7. appreciation of or responsiveness to musical sounds or harmonies: Music was in his very soul.
8. Fox Hunting. the cry of the hounds.
—Idiom
9. face the music, to meet, take, or accept the consequences of one's mistakes, actions, etc.: He's squandered his money and now he's got to face the music.


All these definitions agree, music is dependent on pitch and tones and melody.
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Last edited by demonofthenight at Dec 19, 2008,
#23
^ nah, music is sound organised in time. Thassal. Those are friendly definitions for the public, but are you saying that organised train samples can't be music? Setting voices to a beat isn't music?
#24
Quote by demonofthenight
Like it or not, music in a western sense also means organized pitch.

EDIT: Seeing as we all love dictionary and wiki definitions, here's a dictionary definition of music:
Dictionary:


music
(myū'zĭk) pronunciation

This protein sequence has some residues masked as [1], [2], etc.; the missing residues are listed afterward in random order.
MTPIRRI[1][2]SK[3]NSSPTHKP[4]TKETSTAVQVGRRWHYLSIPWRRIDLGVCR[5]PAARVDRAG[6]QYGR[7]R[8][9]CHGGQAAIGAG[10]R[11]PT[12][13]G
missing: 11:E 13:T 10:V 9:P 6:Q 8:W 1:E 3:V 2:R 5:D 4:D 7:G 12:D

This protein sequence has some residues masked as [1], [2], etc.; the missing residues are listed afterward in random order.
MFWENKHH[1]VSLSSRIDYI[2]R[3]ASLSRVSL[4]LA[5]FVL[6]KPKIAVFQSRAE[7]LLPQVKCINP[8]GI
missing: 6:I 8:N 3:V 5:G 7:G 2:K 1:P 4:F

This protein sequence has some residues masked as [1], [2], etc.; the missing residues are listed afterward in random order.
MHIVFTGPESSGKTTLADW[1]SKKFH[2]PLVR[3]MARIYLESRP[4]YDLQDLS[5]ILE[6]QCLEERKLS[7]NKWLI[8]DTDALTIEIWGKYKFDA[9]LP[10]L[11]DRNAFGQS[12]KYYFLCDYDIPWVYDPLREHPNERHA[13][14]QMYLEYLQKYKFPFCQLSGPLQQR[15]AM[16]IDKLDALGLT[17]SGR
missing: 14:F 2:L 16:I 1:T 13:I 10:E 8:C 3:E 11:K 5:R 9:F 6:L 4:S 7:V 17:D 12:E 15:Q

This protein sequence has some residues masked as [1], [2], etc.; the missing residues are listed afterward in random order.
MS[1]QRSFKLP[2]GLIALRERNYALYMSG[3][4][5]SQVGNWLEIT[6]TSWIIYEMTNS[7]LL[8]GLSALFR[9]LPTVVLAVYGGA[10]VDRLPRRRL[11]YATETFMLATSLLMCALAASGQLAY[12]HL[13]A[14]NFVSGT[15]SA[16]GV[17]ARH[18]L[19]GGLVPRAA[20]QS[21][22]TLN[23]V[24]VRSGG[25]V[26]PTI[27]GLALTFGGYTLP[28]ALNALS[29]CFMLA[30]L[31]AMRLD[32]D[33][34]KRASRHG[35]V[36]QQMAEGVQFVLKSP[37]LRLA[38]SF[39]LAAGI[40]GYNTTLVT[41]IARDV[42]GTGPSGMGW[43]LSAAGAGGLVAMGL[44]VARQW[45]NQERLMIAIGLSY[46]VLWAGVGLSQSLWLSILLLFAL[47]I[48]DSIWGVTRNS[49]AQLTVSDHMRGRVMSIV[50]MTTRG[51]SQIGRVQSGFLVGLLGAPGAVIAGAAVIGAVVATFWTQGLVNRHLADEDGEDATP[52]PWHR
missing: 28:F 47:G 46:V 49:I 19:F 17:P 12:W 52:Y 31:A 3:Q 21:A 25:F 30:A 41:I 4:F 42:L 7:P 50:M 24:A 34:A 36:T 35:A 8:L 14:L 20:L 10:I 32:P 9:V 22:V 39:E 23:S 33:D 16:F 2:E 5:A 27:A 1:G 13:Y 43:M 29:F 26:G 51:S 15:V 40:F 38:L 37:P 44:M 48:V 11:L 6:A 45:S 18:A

n.

1. The art of arranging sounds in time so as to produce a continuous, unified, and evocative composition, as through melody, harmony, rhythm, and timbre.
2. Vocal or instrumental sounds possessing a degree of melody, harmony, or rhythm.
3.
1. A musical composition.
2. The written or printed score for such a composition.
3. Such scores considered as a group: We keep our music in a stack near the piano.
4. A musical accompaniment.
5. A particular category or kind of music.
6. An aesthetically pleasing or harmonious sound or combination of sounds: the music of the wind in the pines.

The last of which is more of an abstract term than a realistic definition of real music.

Or another definition from the merriam-webster dictionary:


Main Entry:
mu·sic Listen to the pronunciation of music
Pronunciation:
\ˈmyü-zik\
Function:
noun
Usage:
often attributive